Sometimes I embarrass myself. I should amend that statement because it’s not just sometimes. It’s frequently, in public, and usually in quite spectacular fashion. It’s not that I mean to be such a dork, but I just can’t help myself. I am not someone that can remain calm, cool, and collected when meeting those I adore.
As a teenage girl, I was completely irrational and melodramatic. I bought ridiculous teenybopper rag mags and plastered my walls with the fold-out posters found inside. I filled journals and scrapbooks with my overwrought emotion, sure there could never be another as great as whichever celebrity or athlete I fashioned myself in love with that week. I begged for concert tickets and collected ridiculous memorabilia. I fainted at an Atlanta Braves game.
I was a hot mess.
Growing older, I’ve learned to keep myself in check, sort of. I still wrap myself passionately and wholeheartedly into things I enjoy. I still find myself inspired by people I admire. I still DVR Tyler Florence on Food Network and have a bookshelf full of Chipper Jones memorabilia. I might have cried at a John Mayer concert, but I’ve managed to become at least a little more balanced.
While mindlessly browsing and trying to kill time, Facebook suggested a nearby event to me. It was a political event I’d attended in the past, so I gave it a second glance. When I saw the featured speaker, I immediately knew I had to be there.
While most people probably don’t find themselves completely freaking out over being in the same space as a politician, I have perfected the art of Randgirling.
I quickly read the event info, trying to figure out how to purchase my ticket. I needed to be in the same room as my sweet, curly-haired prince! I nearly broke down in tears when I realized that the event listing had a cutoff for purchasing tickets and that date had passed. Drats! My plans to breathe the same air as Rand Paul were being foiled by some unknown political foe. Who stops selling tickets before an event is sold out?!
I dialed the number listed, anxiously waiting for someone to answer. Surely they would hear my plea and make an exception. When I heard a woman’s voice, I started to ramble and beg, only to realize I’d gotten someone’s voicemail. I left a somewhat coherent message, hoping I didn’t have to wait a long time for a call back. Thankfully, within hours, I had gotten a response and my name was on the list to attend. Succeess!
I was going to see Rand Paul!
The night before the event, I couldn’t sleep. I was going to be near Rand Paul! How could anyone sleep knowing such a momentous event was on the horizon?! I tossed and turned for hours, like a small child awaiting a vacation or the first day of school. I finally settled down in the wee hours of the morning to dreams of liberty, balanced budgets, and the abolishment of the Federal Reserve.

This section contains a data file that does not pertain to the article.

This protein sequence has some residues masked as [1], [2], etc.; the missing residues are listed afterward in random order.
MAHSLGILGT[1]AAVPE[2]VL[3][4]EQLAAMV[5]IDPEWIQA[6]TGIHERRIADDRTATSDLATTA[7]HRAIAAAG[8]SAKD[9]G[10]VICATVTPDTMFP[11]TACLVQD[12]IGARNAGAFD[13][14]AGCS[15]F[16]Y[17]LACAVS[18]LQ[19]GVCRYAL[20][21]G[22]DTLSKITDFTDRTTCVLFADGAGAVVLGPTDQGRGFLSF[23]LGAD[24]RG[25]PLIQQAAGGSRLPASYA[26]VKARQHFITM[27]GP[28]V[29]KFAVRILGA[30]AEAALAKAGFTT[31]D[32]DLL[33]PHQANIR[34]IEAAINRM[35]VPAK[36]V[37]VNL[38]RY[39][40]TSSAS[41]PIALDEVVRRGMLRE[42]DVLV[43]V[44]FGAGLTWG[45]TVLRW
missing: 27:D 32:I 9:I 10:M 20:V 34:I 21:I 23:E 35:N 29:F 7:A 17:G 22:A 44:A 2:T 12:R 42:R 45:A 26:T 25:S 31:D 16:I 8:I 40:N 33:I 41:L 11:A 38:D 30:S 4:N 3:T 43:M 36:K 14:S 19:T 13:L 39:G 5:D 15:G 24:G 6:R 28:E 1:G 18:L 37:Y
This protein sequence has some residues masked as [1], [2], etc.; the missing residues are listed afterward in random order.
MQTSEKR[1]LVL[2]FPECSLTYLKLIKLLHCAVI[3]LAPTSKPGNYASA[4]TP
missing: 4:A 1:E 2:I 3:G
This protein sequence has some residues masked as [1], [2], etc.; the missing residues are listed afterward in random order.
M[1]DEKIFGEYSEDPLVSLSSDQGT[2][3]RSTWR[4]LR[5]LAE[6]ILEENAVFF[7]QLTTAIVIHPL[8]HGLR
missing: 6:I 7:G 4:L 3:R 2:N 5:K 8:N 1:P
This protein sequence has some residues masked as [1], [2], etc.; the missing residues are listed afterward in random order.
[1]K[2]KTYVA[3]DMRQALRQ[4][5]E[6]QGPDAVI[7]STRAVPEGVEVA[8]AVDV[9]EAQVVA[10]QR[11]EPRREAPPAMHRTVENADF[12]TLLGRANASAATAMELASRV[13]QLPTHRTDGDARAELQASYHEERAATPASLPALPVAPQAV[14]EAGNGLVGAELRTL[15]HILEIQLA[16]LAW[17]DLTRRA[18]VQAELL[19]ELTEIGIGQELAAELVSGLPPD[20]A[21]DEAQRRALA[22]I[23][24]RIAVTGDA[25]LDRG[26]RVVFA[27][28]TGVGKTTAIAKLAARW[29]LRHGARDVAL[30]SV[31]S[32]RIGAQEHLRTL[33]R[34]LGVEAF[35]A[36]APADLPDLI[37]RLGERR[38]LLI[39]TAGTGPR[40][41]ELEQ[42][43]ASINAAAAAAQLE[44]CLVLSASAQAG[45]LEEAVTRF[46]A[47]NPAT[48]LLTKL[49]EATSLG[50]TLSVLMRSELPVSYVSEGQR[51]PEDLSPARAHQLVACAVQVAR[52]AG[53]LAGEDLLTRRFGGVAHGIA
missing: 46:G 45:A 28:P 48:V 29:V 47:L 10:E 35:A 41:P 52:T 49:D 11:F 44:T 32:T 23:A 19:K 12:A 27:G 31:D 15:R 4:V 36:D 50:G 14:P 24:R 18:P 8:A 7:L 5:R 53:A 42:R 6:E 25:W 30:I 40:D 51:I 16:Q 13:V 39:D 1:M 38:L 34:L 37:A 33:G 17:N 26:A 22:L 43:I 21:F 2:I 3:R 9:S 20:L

When my alarm finally sounded just a few hours later, I started running around like a raving lunatic. What would I wear? How should I do my hair? Oh my gosh! RAND PAUL!!!
When I arrived at the event, predictably, the tables near the front were reserved. I chose a seat in the middle of the room, trying to calm my nerves as I waited for the dinner to begin. As I sat waiting, the back portion of the room was closed off for a private meet and greet. Why was I not given this opportunity? Surely if someone had offered it to me, I would have quickly handed over a donation. Please, take my money!
The divider between the back section of the room wasn’t closed completely and I could see my hero through the tiny crack, taking photos and chatting with the chosen few. I started to get really nervous, worried that I wouldn’t get the opportunity to meet Rand Paul. Would someone just usher him in, then guide him right back out as soon as his speech was finished? Was he in a hurry?
When the event finally began and Rand Paul was introduced, I was surely in heaven. Just like on tv, I found him to be engaging and entertaining, his speech filled with ideas I can agree with. The time passed so quickly, and before I knew it, his speech was over and the event was wrapping up.
I stood around near my table for a few moments, checking my phone and wasting time. The were some local business leaders and politicians near the front, shaking Rand’s hand and chatting with him. After a few minutes, I noticed a few people walk up and ask for a photo. My chance had arrived!
I nervously crept to the end of the line of people that were waiting. My heart was racing as I got closer to the front. My palms were sweaty and I felt much like I did when I sat front row at a John Mayer concert. It was too much! I felt like a 15-year-old girl at a Justin Bieber meet and greet.
With four or five people ahead of me in line, I heard some of Rand’s staff say they needed to get going. There was another event early the following morning and they had to get on the road. I started chewing my lip, unsure of what to do. Rand continued to take photos, but started moving towards the door.
Panic set in. While the opportunity to get to hear Rand Paul speak was wonderful, I really wanted a picture! As an introvert, I am simply not an assertive person. I’m not someone that would charge to the front of the line, but I didn’t want to miss out. I stepped a little closer and hoped, holding my cell phone in my hand, camera ready to go.
Thankfully, someone from Rand’s team must have noticed I’d been standing there for a bit. She asked if I wanted a picture and immediately grabbed my phone to snap it.
Of course, in all the excitement, I forgot to have him sign my pocket Constitution. Maybe next time.